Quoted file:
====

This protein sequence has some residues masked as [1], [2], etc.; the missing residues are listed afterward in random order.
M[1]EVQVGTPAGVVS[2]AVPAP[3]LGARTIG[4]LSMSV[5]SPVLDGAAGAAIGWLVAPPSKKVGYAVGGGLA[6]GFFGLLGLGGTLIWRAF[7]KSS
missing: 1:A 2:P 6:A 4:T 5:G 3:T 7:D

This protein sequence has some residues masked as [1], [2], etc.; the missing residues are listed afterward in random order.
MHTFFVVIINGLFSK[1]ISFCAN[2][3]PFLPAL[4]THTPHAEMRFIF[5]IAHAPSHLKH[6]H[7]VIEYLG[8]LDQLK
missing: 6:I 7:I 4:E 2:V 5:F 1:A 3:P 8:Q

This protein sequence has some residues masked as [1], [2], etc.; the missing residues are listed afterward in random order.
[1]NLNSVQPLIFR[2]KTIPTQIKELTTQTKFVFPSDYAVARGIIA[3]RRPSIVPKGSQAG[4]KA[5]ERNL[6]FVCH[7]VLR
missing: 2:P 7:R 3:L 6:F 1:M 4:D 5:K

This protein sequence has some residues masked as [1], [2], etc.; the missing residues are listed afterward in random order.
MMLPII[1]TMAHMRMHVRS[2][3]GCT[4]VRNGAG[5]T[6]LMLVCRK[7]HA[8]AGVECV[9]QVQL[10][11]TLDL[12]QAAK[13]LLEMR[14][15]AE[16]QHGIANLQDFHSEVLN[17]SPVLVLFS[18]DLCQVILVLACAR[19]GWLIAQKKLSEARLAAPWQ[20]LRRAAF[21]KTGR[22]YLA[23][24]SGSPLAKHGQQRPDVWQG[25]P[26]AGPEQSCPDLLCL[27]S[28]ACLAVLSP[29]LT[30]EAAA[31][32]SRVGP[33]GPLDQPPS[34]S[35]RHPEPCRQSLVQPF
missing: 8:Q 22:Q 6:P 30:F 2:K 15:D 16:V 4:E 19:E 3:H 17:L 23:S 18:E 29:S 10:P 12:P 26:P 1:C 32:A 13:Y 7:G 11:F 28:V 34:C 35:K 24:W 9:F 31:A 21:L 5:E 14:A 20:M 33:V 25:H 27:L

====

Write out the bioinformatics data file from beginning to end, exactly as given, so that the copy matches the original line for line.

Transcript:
This protein sequence has some residues masked as [1], [2], etc.; the missing residues are listed afterward in random order.
M[1]EVQVGTPAGVVS[2]AVPAP[3]LGARTIG[4]LSMSV[5]SPVLDGAAGAAIGWLVAPPSKKVGYAVGGGLA[6]GFFGLLGLGGTLIWRAF[7]KSS
missing: 1:A 2:P 6:A 4:T 5:G 3:T 7:D

This protein sequence has some residues masked as [1], [2], etc.; the missing residues are listed afterward in random order.
MHTFFVVIINGLFSK[1]ISFCAN[2][3]PFLPAL[4]THTPHAEMRFIF[5]IAHAPSHLKH[6]H[7]VIEYLG[8]LDQLK
missing: 6:I 7:I 4:E 2:V 5:F 1:A 3:P 8:Q

This protein sequence has some residues masked as [1], [2], etc.; the missing residues are listed afterward in random order.
[1]NLNSVQPLIFR[2]KTIPTQIKELTTQTKFVFPSDYAVARGIIA[3]RRPSIVPKGSQAG[4]KA[5]ERNL[6]FVCH[7]VLR
missing: 2:P 7:R 3:L 6:F 1:M 4:D 5:K

This protein sequence has some residues masked as [1], [2], etc.; the missing residues are listed afterward in random order.
MMLPII[1]TMAHMRMHVRS[2][3]GCT[4]VRNGAG[5]T[6]LMLVCRK[7]HA[8]AGVECV[9]QVQL[10][11]TLDL[12]QAAK[13]LLEMR[14][15]AE[16]QHGIANLQDFHSEVLN[17]SPVLVLFS[18]DLCQVILVLACAR[19]GWLIAQKKLSEARLAAPWQ[20]LRRAAF[21]KTGR[22]YLA[23][24]SGSPLAKHGQQRPDVWQG[25]P[26]AGPEQSCPDLLCL[27]S[28]ACLAVLSP[29]LT[30]EAAA[31][32]SRVGP[33]GPLDQPPS[34]S[35]RHPEPCRQSLVQPF
missing: 8:Q 22:Q 6:P 30:F 2:K 15:D 16:V 4:E 19:E 3:H 17:L 23:S 18:E 29:S 10:P 12:P 26:P 1:C 32:A 13:Y 7:G 11:F 28:V 34:C 35:K 24:W 9:F 31:A 21:L 5:E 14:A 20:M 33:V 25:H 27:L